After two years and tens of millions of dollars, the Mueller investigation ended in a shattering anticlimax for Democrats. On March 22, Special Counsel Robert Mueller sent Attorney General William Barr his report, and Barr promptly informed Congress that Mueller found no collusion between Donald Trump’s 2016 campaign and Russia. Mueller recommended no prosecutions—though Barr’s summary of the findings suggests that the former FBI director tried to equivocate about the President’s innocence of obstruction of justice by presenting that question as a matter of debate. Mueller was appointed special counsel in the first place, it’s worth remembering, only after Trump fired FBI Director James Comey. Russia was the sensational part of the investigation, but the humiliation of an FBI director was what really got Trump into trouble. J. Edgar Hoover’s heirs expect better treatment from a mere elected official such as a president.
Why, Trump even dared to insult Mueller and Comey on Twitter—and if that isn’t obstruction (no, Representative Schiff, it’s not), it’s unquestionably lèse-majesté. Doesn’t Trump remember what happened to Richard Nixon after he passed over Mark Felt for the FBI directorship Felt was so sure he had earned? Deep Throat was the Deep State’s revenge. And Nixon, unlike Trump, had real dirt on his hands—if perhaps not any more than his sainted Democratic predecessors had on theirs.
With the Putin’s Puppet narrative a bust, Democrats and progressives have been left to clutch at straws in the wind. Maybe the federal prosecutors of the Southern District of New York—the guys who got Martha Stewart and Dinesh D’Souza—will prosecute Trump for something or other. Or maybe, just maybe, the full text of the Mueller Report (not yet released at press time) will contain something that Mueller himself overlooked, something that an intrepid public servant like Adam Schiff, the chairman of the House Intelligence Committee, can use to reverse the outcome of the 2016 election. Trump just has to be guilty of something—after all, that’s what it means to be on the wrong side of history.
That the Mueller Report was not immediately made available by Barr—without regard for how its release in unvetted form might affect the reputations of innocent men and women—became a nigh universal cause for complaint among Democrats and their sympathizers in the media. Orin Kerr, a University of Southern California law professor, bewailed on Twitter,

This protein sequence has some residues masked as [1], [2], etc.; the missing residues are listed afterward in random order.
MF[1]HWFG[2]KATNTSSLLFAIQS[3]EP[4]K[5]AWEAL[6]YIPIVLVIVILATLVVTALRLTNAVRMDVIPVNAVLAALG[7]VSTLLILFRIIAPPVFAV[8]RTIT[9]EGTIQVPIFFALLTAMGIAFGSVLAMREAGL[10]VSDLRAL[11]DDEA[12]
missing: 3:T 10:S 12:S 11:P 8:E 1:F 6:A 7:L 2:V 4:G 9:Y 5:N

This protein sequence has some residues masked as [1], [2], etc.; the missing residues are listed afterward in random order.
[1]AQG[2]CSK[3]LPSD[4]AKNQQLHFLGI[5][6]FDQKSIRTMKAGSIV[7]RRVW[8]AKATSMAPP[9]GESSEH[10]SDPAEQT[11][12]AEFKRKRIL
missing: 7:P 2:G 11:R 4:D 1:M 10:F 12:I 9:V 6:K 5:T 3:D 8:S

Imagine if the Starr Report had been provided only to President Clinton’s Attorney General, Janet Reno, who then read it privately and published a 4-page letter based on her private reading stating her conclusion that President Clinton committed no crimes.
To which Monica Lewinsky, also on Twitter, replied, “if. f–king. only.”
She has a point. Bill Clinton, unlike Trump, was actually guilty of one of the offenses of which he was accused—that of lying under oath to pervert the course of justice in a civil suit. He insisted that he did not have sexual relations with that woman, Miss Lewinsky—when in fact, in the ordinary sense of those terms, he did. But Clinton’s incontestable wrongdoing was not enough for a Senate controlled by the opposing party to convict and remove him from office in impeachment proceedings. Until Clinton friend and donor Harvey Weinstein brought an entire era in Democratic politics into disrepute with the revelation of his serial sexual abuses, Bill Clinton seemed to have suffered not even a stain on his reputation for his misdeeds. Lewinsky’s life, on the other hand, was half-ruined for the crime of having let an adulterous boss use her as he pleased when she was a 22-year-old intern. The Starr Report did greater injury to her than it did to him. Shouldn’t that be a lesson in why government-compiled scandal dossiers should not be released without a thought to the collateral damage? The party of Clinton has not learned the lesson.
Trump treats the high and mighty princes of the FBI, and other bureaucratic “communities,” far worse than Richard Nixon or Bill Clinton ever dreamed of doing. But he did not order Russians, Cubans, or anyone else to break into Hillary Clinton’s email servers or the Democratic campaign headquarters. He did not perjure himself to evade the legal consequences of his immorality, as Bill Clinton did. And while Trump was unquestionably wrong to cheat on his wife with Stormy Daniels (allegedly), unlike Monica Lewinsky, Daniels was not in a position to be either overawed or corrupted by the man with whom she was having an affair. Not only are there no grounds for an attempt to impeach Trump, he stands morally above the Democratic ex-president whose impeachment progressives decry to this day.
The Mueller saga is over, but unfortunately the forces that gave rise to it remain: The left cannot accept that Donald Trump won a fair election and that there are no legal grounds on which to condemn him, while the unelected class that runs the administrative state—including its uppermost prosecutorial and investigative functions—considers itself empowered beyond the authority of the constitutional head of the Executive Branch’s authority to question. A James Comey or a Robert Mueller is virtually synonymous with the prestige of the federal government itself—in his own mind, of course, but also in the minds of a multitude of ill-educated and shortsighted citizens, chiefly of the sort who identify with the political center or left. The scandal-mongering and scare-mongering will continue up to the day of Donald Trump’s re-election—and then we’ll hear about how Putin’s to blame for that.